Fringe benefits

March 23,2011
Professor Mom
Aliki McElreath( )

Aliki is a writer and college English teacher. She lives in North Carolina with her husband, two children (ages seven and ten), a dog, a cat, a rabbit, and too many fish.

This is L.'s second week of Spring Break. My parents are coming into town today to salvage the week. They are, for us, like those storybook heroes, riding in on white horses, to save the day. Ever since L. started elementary school, we’ve been juggling the two-week “track-outs” twice/year. Luckily, our schedules are flexible enough to allow for some creative juggling, but it’s stressful. Day camps for L. are never an option, because he refuses to even think about going. I suppose if we absolutely, positively couldn’t cope without sending him to a day camp during track-out weeks we’d do it, and he would muddle through. Maybe. But we’re always infinitely grateful when grandparents can ride in to save the week like this, during weeks like this. 

On Tuesday, though, not having any childcare arrangements in place for L., I left my office hours and picked him up from Scott’s office and took him to lunch. After lunch we drove to his favorite children’s museum. There’s an activity room there with a huge ball pit and an elaborate pulley/track system overhead that dumps into a giant piggy bank suspended above the ball pit. Kids can fill the buckets, climb up the metal stairs, and dump the balls onto the tracks leading to the pig. When the pig gets filled with enough balls, a trapdoor in the pig’s stomach opens and the balls cascade down into the ball pit.

Anyway, it is one of L.’s favorite places in the whole world, this activity room. He will literally spend two hours engaged in the business of gathering balls, climbing up to the metal tracks, and sending the balls tumbling into the pig’s belly. Two hours. When L. was a little guy, he used to immerse himself in just those types of activities at home (although, sadly, we didn’t have a giant pig suspended from the ceiling at our house). One of his favorite games as a small child was to fill up some big bag with all numbers of odds and ends while he absorbed himself in an ongoing narrative about what he was doing. Then he would take the bag and dump the contents somewhere, and begin again. I used to find this both charming, and really frustrating, since I inevitably was the one who had to gather up all those little odds and ends and return them to their rightful places.

Whoever designed the exhibit at the children’s museum also had the sensitive foresight to set up a little pretend pizza café in one corner, complete with tables. And someone also decided it would be good to make WiFi available throughout the museum. Yesterday, I set my laptop up at one of the café tables and spent the THREE hours we were there working and writing. Every now and then L. would appear with his bucket, stoop to gather balls and then disappear again. Roughly every ten minutes or so there would be a click and a whoosh! and a waterfall of colored balls would spill out, amid shrieks of delight from the kids around and in the pit—then L. would appear, happy at his handiwork, bucket in hand, and it would begin again—there was a soothing rhythm to it all, really. I felt a little self-conscious, at first, at the pizza cafe table with my laptop and books and papers spread across the table. All the other moms and dads there were racing around after their small kids (since it was a weekday school day the rest of the public schools were in session and L. was the only 10-year old there), and running interference. There I was, seemingly without a care in the world, working away at my laptop. I felt like people thought I was a disengaged mom, though, one of those moms who other moms judge, because I’m letting my kid play by himself; the mom at the playground with the cellphone, who is too busy to push their kid in the swing. Every now and then someone else’s small child felt badly for me and brought me a felt pizza, complete with felt toppings. A little boy with blond curls brought me a tall glass of pretend ice tea.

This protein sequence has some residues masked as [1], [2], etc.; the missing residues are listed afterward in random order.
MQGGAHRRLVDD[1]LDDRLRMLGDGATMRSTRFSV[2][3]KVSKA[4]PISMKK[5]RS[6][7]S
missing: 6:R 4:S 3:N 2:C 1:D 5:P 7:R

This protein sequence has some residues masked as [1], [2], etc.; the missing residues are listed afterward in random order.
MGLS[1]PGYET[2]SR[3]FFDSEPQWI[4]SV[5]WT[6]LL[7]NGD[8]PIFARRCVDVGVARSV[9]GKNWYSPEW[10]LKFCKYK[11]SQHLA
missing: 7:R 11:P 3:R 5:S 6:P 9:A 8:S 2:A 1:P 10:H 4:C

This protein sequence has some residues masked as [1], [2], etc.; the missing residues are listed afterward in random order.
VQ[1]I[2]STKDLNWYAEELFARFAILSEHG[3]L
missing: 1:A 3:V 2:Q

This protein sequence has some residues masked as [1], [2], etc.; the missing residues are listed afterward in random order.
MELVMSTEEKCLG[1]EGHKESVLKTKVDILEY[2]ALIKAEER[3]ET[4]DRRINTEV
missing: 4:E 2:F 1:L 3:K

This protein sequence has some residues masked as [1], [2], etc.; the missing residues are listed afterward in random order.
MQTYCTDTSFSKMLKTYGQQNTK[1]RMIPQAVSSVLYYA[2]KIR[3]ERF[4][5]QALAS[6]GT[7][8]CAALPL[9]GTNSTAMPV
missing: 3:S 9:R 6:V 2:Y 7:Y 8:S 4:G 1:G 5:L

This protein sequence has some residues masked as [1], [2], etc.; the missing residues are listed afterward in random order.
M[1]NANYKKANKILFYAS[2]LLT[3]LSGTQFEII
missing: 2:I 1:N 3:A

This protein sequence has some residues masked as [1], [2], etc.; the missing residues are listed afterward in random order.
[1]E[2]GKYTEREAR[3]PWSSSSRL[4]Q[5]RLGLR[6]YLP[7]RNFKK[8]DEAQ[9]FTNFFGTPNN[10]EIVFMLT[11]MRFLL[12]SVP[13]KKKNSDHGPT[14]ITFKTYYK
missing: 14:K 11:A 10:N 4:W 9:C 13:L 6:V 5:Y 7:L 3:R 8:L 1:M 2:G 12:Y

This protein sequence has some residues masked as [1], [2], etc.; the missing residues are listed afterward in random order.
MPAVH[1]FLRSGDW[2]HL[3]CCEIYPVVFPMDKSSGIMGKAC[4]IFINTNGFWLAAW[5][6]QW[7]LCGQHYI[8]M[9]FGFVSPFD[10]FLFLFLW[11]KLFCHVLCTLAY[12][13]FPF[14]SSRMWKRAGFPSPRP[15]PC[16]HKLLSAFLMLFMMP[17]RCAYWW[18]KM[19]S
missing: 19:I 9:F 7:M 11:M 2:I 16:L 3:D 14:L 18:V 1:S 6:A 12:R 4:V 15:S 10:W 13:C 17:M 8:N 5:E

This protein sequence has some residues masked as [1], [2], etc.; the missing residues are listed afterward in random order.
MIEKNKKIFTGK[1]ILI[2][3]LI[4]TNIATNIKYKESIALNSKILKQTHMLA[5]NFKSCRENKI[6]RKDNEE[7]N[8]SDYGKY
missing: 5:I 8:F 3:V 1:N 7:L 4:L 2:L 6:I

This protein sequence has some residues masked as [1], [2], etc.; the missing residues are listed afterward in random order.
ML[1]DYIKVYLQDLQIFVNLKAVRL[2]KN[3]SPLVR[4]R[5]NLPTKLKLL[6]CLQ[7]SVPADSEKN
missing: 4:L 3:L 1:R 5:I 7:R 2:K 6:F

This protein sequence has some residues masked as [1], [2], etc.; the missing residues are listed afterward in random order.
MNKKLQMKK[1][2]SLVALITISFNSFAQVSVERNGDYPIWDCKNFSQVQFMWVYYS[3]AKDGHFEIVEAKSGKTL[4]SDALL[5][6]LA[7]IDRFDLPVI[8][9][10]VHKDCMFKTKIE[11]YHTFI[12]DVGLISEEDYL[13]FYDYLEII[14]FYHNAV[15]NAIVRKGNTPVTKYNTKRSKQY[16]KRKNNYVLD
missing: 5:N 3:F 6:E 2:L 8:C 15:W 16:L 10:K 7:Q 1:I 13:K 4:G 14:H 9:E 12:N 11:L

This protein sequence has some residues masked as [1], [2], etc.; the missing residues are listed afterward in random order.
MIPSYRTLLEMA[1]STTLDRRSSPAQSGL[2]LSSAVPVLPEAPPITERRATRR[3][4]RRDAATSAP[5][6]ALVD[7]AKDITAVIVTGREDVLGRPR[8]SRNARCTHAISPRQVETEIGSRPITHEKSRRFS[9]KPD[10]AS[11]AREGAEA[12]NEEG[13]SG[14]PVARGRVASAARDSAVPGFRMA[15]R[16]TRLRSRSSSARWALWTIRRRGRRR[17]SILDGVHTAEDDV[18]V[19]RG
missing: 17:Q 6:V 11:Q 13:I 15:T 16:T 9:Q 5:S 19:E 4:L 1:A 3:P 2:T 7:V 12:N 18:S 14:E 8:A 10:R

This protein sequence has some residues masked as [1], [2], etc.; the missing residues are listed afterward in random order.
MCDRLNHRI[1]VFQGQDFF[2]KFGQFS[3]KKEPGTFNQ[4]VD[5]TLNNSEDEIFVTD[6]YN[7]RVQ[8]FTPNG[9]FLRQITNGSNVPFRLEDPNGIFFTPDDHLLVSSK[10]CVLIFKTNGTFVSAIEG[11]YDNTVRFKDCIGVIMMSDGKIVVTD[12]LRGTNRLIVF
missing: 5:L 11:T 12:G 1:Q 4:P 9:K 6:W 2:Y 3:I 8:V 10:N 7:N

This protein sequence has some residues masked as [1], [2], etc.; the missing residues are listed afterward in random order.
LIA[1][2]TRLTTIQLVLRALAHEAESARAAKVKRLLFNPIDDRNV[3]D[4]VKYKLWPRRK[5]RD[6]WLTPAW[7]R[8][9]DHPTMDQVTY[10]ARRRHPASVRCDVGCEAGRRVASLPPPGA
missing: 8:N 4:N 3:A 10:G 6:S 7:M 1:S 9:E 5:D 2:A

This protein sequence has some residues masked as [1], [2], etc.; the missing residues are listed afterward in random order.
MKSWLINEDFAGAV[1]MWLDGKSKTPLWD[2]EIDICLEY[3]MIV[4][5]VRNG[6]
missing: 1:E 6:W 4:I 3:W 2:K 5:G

"Leave that lady alone," a mom said to her little pizza waiter-in-the-making. "She's not here to play." And she drew out the word "play" in a way that made me wince.

Sometimes I miss my kids’ toddler days with a force that hurts. I miss their diapered bottoms, and their earnest dimpled hands and how they needed me, in ways they don’t need me now. I miss strollers and diaper bags and little containers of Cheerios and sippy cups. Sometimes I look back on the days when L. was two, or three, and the landscape of our days seemed so less complicated, so light—there were no wrong turns—or at least, if there were, I didn’t see them and they were small detours, not big enough to matter. Sometimes when I’m at the museum I envy the other moms, the ones who are still playing customer at the pretend lemonade stand, or the pizza café, the way I used to do when L. was small.  But yesterday I didn’t envy them at all. I didn’t miss my toddler kids. I felt what can only be described as a sense of satisfied entitlement, really--the entitlement older moms of older kids feel. Hey, I wanted to tell that other mom. I've earned my right to sit at this pretend pizza cafe

I've earned my felt pizza. I've earned my pretend ice tea.

And one day, you will too.